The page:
This past Saturday was a day to think about legacy. Nancy and I woke at 6:00 and headed north toward Albany. Her uncle had passed away in December at the age of 95, and her cousins had postponed the memorial until more people could attend. It was worth the wait.
Her uncle had been a man of substance and character. I loved hearing the remembrances from one of his sons and one of his grandsons. Most impressive, though, were the words of a minister who had known him through many years. What I particularly loved in that eulogy was the way the minister artfully celebrated silence.
My wife’s uncle was not a showy man. He was not loud. He rarely took the spotlight or raised his voice, but that didn’t mean he lacked passion. The minister referred to a story of Elijah in the bible, where Elijah expects to encounter God in a mighty wind, a terrible earthquake, or the subsequent fire. He expects to be awed by power. Instead, he finds his epiphany in the “thin silence” that follows. To the minister there was much to glean from this line. It seemed to speak also of the people in the world who don’t dazzle or overpower, but who quietly lead a good life. That was my wife’s uncle Norm. Neither pious nor pedantic, neither pushy nor possessive, he was practical, peaceful, and sometimes poetic.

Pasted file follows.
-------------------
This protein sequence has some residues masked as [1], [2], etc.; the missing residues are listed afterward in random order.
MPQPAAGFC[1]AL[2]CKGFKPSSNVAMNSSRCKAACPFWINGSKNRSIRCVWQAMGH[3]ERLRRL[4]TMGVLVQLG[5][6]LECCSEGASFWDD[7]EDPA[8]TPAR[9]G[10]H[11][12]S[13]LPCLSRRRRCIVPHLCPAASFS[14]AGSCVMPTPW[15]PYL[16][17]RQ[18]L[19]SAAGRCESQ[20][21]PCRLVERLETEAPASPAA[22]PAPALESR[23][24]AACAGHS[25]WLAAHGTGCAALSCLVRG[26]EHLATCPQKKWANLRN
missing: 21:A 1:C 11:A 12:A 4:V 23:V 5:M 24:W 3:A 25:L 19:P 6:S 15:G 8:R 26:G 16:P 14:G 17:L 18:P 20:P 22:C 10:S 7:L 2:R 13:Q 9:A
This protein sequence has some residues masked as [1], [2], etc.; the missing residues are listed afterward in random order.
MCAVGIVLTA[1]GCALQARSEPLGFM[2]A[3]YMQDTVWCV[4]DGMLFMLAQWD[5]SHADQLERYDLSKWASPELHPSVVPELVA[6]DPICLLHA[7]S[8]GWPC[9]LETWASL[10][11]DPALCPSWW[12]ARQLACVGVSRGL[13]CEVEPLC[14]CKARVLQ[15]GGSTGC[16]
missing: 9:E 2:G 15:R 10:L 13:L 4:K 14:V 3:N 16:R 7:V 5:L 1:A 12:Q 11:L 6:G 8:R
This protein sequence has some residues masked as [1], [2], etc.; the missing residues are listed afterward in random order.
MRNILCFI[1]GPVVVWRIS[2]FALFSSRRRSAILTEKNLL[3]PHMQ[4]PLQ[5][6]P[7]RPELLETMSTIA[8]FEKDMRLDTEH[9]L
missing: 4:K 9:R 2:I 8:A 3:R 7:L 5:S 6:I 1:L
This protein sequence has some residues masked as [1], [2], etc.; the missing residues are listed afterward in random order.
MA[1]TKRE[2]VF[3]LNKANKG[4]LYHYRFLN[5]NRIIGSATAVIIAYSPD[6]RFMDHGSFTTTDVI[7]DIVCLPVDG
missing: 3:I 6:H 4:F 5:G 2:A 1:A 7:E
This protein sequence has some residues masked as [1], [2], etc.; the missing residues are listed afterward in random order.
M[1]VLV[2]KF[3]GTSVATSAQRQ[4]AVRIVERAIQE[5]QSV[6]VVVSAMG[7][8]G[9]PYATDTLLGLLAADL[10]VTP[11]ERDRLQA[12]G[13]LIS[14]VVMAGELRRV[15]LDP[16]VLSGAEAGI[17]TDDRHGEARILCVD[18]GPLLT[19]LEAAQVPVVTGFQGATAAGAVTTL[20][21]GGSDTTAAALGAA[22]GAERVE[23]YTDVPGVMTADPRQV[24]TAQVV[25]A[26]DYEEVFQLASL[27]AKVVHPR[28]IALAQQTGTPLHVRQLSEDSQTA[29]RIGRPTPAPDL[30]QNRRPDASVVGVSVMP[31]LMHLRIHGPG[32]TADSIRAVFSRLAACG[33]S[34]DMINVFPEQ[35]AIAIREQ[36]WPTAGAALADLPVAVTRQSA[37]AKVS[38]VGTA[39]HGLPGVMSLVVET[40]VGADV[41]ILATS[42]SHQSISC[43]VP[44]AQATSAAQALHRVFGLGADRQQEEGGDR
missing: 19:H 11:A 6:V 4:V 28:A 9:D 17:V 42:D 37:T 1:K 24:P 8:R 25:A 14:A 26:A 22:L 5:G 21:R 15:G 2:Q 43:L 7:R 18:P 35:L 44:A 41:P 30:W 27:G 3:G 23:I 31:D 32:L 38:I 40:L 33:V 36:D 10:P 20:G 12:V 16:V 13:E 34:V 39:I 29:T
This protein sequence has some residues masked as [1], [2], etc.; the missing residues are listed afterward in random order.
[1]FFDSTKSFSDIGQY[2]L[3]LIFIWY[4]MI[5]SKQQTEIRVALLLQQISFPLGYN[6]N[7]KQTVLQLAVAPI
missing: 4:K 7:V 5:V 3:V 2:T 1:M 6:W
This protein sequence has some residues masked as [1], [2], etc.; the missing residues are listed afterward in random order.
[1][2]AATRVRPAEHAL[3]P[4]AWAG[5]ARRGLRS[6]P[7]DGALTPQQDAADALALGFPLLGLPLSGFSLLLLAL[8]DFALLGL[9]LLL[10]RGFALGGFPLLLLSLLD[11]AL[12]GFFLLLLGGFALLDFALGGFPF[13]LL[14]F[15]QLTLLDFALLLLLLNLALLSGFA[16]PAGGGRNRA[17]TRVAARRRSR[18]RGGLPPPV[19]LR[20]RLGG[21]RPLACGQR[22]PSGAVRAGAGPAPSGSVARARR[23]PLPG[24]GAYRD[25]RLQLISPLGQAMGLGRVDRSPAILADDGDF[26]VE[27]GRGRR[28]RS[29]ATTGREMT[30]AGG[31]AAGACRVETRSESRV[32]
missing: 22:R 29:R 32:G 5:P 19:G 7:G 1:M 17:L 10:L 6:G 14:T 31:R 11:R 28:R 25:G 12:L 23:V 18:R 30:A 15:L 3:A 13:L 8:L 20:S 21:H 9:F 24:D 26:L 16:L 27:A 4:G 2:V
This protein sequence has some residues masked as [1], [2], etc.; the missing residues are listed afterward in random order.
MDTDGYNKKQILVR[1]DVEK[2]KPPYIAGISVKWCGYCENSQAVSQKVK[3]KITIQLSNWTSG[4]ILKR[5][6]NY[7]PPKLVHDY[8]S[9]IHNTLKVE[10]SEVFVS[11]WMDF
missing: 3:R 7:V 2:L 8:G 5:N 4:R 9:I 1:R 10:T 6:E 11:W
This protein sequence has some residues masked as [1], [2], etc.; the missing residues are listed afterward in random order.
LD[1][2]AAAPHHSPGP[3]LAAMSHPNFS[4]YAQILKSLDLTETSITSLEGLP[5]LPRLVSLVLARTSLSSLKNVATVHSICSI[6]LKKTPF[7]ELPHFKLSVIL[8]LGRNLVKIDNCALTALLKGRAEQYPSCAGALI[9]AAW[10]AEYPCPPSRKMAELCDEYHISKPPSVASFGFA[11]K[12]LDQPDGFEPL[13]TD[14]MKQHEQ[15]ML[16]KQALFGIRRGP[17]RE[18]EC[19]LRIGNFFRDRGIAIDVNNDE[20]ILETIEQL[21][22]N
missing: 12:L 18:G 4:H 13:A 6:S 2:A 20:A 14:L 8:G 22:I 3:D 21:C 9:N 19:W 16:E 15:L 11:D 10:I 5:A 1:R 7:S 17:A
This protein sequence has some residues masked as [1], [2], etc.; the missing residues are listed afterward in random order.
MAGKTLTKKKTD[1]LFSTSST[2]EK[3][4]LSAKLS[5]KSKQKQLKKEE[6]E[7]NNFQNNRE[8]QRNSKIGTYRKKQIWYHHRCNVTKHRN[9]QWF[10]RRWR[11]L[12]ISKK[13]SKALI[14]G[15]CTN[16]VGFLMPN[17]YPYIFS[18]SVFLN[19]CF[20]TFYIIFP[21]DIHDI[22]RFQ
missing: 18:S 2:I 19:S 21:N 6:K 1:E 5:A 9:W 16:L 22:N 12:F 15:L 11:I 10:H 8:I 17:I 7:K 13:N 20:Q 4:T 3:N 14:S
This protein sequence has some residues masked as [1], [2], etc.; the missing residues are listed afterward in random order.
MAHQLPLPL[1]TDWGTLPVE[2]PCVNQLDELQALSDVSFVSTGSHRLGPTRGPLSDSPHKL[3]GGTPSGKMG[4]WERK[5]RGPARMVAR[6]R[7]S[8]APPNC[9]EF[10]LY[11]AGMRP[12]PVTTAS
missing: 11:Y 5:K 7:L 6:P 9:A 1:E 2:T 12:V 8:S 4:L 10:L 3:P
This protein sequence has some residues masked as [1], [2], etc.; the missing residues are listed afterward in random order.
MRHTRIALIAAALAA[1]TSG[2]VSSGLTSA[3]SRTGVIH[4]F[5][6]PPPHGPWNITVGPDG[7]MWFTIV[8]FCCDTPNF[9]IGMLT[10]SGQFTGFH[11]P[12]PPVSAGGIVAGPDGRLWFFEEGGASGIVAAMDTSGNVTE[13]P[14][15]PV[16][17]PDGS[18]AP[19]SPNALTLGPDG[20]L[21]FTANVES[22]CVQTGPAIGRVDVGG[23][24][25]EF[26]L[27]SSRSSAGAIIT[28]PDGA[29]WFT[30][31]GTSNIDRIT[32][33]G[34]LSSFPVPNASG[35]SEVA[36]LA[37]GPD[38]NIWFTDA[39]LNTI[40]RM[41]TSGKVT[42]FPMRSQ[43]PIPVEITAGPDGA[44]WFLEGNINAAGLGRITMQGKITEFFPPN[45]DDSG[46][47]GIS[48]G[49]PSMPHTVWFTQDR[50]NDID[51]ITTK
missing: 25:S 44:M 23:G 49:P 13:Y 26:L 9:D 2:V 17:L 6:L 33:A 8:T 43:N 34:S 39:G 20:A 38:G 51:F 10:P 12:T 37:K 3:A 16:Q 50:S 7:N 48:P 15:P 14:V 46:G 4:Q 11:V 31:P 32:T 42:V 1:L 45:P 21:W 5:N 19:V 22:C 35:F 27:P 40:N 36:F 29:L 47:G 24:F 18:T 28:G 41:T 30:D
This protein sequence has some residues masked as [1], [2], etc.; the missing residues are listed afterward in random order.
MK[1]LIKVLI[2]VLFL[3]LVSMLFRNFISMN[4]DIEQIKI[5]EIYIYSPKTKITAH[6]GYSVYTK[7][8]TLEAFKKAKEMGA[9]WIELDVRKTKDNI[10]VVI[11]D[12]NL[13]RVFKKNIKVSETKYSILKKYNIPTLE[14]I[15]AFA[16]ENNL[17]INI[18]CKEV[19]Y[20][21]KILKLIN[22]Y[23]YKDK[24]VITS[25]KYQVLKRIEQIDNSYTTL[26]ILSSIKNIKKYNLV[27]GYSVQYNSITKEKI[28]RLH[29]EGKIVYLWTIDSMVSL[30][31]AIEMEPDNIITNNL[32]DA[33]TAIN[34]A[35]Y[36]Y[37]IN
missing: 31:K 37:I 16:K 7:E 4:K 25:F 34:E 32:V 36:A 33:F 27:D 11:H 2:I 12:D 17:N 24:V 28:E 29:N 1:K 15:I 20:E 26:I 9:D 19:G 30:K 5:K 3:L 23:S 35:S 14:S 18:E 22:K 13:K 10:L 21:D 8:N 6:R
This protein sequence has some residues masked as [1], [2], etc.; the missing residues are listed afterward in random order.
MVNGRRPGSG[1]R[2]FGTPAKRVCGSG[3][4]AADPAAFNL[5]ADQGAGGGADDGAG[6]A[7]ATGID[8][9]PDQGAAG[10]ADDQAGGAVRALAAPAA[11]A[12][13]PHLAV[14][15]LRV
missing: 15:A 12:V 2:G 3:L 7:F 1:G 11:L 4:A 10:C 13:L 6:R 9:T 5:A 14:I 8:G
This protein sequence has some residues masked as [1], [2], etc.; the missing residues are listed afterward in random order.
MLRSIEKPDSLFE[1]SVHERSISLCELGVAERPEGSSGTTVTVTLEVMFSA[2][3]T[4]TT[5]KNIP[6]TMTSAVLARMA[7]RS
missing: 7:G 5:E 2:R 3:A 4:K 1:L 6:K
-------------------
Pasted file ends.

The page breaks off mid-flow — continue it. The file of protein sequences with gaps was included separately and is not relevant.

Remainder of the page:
The minister also told a story that put that quiet power in another light. Norm spent a lot of time in the Adirondacks on the shores of Lake Champlain. When people visited, he loved to show them a place along the shore where a huge ledge had been carved in the granite hillside. Along the ledge, ran a train track, and Norm loved to let people guess how the rock had been cut without destroying the picturesque hillside.
It hadn’t been done with hammer, chisel or even dynamite. Instead, it had been done with water. Quietly. On a winter’s day, the engineers had drilled holes in the side of the mountain. They had filled these holes with water. Then they had waited. In the thin silence that followed, the water had frozen, and in that moment of freezing, the water had expanded, quietly, but with its own kind of power.
And cleaved a granite mountain.
Norm loved that story, and I loved the way it fit his life. I didn’t know the man well, but from the little I knew, he was both humble and powerful. He led by example.
In my classroom, I often ask the class to leave a space after someone finishes reading a piece of writing. I’ve never thought of it as leaving a space to find God, but I’ve come to believe that understanding often settles into us in that space, that pause. Now, I see it in a new way. That thin space is also the way of honoring the quiet ones, the ones who don’t blurt their wisdom, but let it seep in…and sometimes rock their world like only still water can.